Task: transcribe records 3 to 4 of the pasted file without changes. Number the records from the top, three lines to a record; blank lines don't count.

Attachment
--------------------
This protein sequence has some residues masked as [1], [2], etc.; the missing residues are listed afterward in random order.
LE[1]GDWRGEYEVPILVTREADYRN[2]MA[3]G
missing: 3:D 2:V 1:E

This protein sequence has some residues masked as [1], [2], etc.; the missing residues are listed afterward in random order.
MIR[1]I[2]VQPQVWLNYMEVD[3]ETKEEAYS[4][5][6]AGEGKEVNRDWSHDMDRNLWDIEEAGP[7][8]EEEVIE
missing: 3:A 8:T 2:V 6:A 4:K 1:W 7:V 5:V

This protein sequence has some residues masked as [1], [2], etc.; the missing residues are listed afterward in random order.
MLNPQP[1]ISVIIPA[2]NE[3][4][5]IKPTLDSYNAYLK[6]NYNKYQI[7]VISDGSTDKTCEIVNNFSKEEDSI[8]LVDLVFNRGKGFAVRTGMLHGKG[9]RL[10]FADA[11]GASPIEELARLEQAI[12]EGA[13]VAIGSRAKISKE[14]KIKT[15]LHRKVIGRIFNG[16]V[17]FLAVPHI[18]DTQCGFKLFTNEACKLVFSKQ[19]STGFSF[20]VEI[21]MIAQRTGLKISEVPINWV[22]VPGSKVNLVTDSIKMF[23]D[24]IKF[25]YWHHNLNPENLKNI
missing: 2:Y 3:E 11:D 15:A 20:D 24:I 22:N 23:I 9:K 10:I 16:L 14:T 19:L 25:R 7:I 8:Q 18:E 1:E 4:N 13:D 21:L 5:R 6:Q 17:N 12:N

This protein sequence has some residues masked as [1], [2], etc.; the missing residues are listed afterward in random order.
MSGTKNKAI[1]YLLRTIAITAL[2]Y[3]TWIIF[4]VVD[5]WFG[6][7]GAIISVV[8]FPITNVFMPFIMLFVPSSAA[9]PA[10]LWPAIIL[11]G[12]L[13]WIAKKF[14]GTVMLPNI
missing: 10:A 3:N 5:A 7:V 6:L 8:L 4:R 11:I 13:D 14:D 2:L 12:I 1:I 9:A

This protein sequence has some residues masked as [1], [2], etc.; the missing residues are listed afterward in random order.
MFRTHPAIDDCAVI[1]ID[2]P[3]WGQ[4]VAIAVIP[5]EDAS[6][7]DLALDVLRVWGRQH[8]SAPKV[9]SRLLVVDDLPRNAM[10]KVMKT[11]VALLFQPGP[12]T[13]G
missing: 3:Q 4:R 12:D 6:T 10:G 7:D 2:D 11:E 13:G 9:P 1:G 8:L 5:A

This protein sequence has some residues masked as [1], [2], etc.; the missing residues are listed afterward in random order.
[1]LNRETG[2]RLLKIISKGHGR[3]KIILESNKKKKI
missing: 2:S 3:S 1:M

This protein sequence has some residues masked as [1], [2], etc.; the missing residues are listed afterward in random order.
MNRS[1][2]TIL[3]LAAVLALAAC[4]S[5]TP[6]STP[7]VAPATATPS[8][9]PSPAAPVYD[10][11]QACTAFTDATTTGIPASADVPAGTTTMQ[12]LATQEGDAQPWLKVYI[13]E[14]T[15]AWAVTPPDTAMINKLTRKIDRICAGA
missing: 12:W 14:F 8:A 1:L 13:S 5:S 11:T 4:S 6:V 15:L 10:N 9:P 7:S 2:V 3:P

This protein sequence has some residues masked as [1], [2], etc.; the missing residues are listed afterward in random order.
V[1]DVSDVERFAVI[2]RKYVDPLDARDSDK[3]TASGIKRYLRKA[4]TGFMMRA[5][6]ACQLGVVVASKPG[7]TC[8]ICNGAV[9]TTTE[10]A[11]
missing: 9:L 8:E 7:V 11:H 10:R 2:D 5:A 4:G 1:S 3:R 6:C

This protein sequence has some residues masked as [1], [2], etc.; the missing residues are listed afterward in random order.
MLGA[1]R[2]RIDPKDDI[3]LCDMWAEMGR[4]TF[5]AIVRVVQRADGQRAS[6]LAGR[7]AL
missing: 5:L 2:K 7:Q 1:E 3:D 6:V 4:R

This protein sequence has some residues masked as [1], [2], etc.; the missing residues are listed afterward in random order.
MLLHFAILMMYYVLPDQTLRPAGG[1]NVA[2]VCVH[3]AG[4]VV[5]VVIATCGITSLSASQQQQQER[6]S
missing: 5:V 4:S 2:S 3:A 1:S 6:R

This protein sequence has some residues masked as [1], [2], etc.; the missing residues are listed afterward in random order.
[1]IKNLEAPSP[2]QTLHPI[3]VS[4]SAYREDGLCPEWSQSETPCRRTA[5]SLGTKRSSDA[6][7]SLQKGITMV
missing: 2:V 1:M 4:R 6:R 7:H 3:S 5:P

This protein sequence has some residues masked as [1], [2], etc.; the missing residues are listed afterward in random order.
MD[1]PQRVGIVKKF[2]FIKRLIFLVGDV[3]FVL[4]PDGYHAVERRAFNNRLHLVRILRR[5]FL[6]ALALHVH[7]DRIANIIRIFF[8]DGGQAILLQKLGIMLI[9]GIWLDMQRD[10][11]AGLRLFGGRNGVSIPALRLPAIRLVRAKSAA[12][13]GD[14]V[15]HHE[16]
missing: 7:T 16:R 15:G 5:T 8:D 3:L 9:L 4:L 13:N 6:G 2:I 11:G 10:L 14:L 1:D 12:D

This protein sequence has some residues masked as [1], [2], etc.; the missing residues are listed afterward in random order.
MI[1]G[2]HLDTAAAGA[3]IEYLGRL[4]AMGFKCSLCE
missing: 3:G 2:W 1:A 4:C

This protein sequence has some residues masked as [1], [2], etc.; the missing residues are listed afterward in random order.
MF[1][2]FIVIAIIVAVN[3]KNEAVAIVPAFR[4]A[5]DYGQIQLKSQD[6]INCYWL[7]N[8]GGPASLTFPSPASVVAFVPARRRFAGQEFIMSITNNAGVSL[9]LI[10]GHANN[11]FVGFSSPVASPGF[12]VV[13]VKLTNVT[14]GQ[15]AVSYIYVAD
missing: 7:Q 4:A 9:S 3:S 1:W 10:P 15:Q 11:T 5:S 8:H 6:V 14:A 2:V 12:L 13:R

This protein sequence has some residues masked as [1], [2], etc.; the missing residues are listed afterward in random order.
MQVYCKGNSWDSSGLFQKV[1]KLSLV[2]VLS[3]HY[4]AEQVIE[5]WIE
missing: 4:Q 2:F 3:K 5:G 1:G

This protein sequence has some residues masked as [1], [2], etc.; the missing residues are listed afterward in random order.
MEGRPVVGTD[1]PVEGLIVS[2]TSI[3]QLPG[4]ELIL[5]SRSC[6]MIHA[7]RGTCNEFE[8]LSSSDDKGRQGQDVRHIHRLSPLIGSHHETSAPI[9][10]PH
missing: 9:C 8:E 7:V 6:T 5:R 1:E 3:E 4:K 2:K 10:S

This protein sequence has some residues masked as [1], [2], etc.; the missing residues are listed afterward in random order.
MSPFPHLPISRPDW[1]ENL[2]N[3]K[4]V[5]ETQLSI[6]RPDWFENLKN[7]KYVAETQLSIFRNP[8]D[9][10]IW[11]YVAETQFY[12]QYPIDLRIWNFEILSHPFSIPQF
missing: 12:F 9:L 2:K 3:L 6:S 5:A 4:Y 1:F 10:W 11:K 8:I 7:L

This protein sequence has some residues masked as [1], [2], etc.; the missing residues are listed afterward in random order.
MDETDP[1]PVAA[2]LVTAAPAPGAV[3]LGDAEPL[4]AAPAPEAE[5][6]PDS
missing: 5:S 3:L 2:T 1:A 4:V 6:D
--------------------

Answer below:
This protein sequence has some residues masked as [1], [2], etc.; the missing residues are listed afterward in random order.
MLNPQP[1]ISVIIPA[2]NE[3][4][5]IKPTLDSYNAYLK[6]NYNKYQI[7]VISDGSTDKTCEIVNNFSKEEDSI[8]LVDLVFNRGKGFAVRTGMLHGKG[9]RL[10]FADA[11]GASPIEELARLEQAI[12]EGA[13]VAIGSRAKISKE[14]KIKT[15]LHRKVIGRIFNG[16]V[17]FLAVPHI[18]DTQCGFKLFTNEACKLVFSKQ[19]STGFSF[20]VEI[21]MIAQRTGLKISEVPINWV[22]VPGSKVNLVTDSIKMF[23]D[24]IKF[25]YWHHNLNPENLKNI
missing: 2:Y 3:E 11:D 15:A 20:D 24:I 22:N 23:I 9:K 10:I 16:L 14:T 19:L 25:R 7:I 8:Q 18:E 1:E 4:N 13:D 21:L 5:R 6:Q 17:N 12:N

This protein sequence has some residues masked as [1], [2], etc.; the missing residues are listed afterward in random order.
MSGTKNKAI[1]YLLRTIAITAL[2]Y[3]TWIIF[4]VVD[5]WFG[6][7]GAIISVV[8]FPITNVFMPFIMLFVPSSAA[9]PA[10]LWPAIIL[11]G[12]L[13]WIAKKF[14]GTVMLPNI
missing: 10:A 3:N 5:A 7:V 6:L 8:L 4:R 11:I 13:D 14:D 2:L 12:I 1:I 9:A